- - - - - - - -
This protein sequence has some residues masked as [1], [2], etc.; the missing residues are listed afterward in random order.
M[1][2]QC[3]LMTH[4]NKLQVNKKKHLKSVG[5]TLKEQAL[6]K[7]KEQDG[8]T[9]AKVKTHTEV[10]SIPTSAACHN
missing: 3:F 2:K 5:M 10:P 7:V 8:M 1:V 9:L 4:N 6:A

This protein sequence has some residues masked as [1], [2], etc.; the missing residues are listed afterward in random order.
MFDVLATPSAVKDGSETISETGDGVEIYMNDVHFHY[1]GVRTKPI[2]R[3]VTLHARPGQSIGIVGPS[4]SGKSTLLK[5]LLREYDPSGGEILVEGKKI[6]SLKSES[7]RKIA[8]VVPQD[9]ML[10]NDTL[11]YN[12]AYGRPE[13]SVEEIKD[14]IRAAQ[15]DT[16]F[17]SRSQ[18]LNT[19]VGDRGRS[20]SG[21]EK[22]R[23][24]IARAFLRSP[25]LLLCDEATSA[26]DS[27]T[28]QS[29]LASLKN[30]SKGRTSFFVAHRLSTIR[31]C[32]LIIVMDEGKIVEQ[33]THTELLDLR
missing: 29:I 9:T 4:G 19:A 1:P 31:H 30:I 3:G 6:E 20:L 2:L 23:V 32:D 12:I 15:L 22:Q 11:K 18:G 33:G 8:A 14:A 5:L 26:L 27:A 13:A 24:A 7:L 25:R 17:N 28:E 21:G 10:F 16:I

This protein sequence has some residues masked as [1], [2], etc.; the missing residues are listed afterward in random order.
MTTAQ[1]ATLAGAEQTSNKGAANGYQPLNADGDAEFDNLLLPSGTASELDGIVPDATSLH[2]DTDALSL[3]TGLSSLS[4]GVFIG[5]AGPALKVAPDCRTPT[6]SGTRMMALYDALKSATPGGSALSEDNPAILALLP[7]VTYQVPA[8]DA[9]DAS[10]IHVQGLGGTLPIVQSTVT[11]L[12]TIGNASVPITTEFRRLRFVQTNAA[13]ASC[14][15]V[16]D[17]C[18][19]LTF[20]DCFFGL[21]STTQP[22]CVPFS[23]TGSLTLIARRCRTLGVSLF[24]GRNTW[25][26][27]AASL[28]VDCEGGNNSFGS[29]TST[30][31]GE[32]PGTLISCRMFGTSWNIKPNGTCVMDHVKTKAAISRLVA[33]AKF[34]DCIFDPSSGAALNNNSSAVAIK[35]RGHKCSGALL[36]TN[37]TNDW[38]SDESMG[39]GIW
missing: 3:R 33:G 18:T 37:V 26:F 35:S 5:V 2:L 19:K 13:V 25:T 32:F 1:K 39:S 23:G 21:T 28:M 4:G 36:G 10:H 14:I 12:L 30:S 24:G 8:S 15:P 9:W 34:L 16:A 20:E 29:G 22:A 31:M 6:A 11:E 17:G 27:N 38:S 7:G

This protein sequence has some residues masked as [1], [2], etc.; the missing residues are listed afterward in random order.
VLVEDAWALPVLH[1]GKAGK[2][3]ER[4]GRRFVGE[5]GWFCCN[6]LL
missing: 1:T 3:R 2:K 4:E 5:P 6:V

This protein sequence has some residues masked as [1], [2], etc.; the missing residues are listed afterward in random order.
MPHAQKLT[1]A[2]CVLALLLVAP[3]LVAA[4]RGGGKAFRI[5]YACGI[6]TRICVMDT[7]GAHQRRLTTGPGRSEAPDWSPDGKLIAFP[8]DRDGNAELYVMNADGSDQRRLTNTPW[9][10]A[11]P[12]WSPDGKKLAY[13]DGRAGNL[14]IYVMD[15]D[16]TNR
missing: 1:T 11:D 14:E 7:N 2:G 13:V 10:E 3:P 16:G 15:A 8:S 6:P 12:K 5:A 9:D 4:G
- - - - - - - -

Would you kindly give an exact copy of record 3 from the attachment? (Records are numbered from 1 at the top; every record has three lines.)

This protein sequence has some residues masked as [1], [2], etc.; the missing residues are listed afterward in random order.
MTTAQ[1]ATLAGAEQTSNKGAANGYQPLNADGDAEFDNLLLPSGTASELDGIVPDATSLH[2]DTDALSL[3]TGLSSLS[4]GVFIG[5]AGPALKVAPDCRTPT[6]SGTRMMALYDALKSATPGGSALSEDNPAILALLP[7]VTYQVPA[8]DA[9]DAS[10]IHVQGLGGTLPIVQSTVT[11]L[12]TIGNASVPITTEFRRLRFVQTNAA[13]ASC[14][15]V[16]D[17]C[18][19]LTF[20]DCFFGL[21]STTQP[22]CVPFS[23]TGSLTLIARRCRTLGVSLF[24]GRNTW[25][26][27]AASL[28]VDCEGGNNSFGS[29]TST[30][31]GE[32]PGTLISCRMFGTSWNIKPNGTCVMDHVKTKAAISRLVA[33]AKF[34]DCIFDPSSGAALNNNSSAVAIK[35]RGHKCSGALL[36]TN[37]TNDW[38]SDESMG[39]GIW
missing: 3:R 33:G 18:T 37:V 26:F 35:S 5:V 2:L 19:K 13:V 25:T 32:F 1:K 39:S 23:G 21:T 28:M 4:G 36:G 10:H 14:I 12:L 30:S 24:G 8:S 15:P 9:W 34:L 16:A 20:E 29:G 22:A 31:M 6:A 11:E 17:G 27:N 38:S 7:G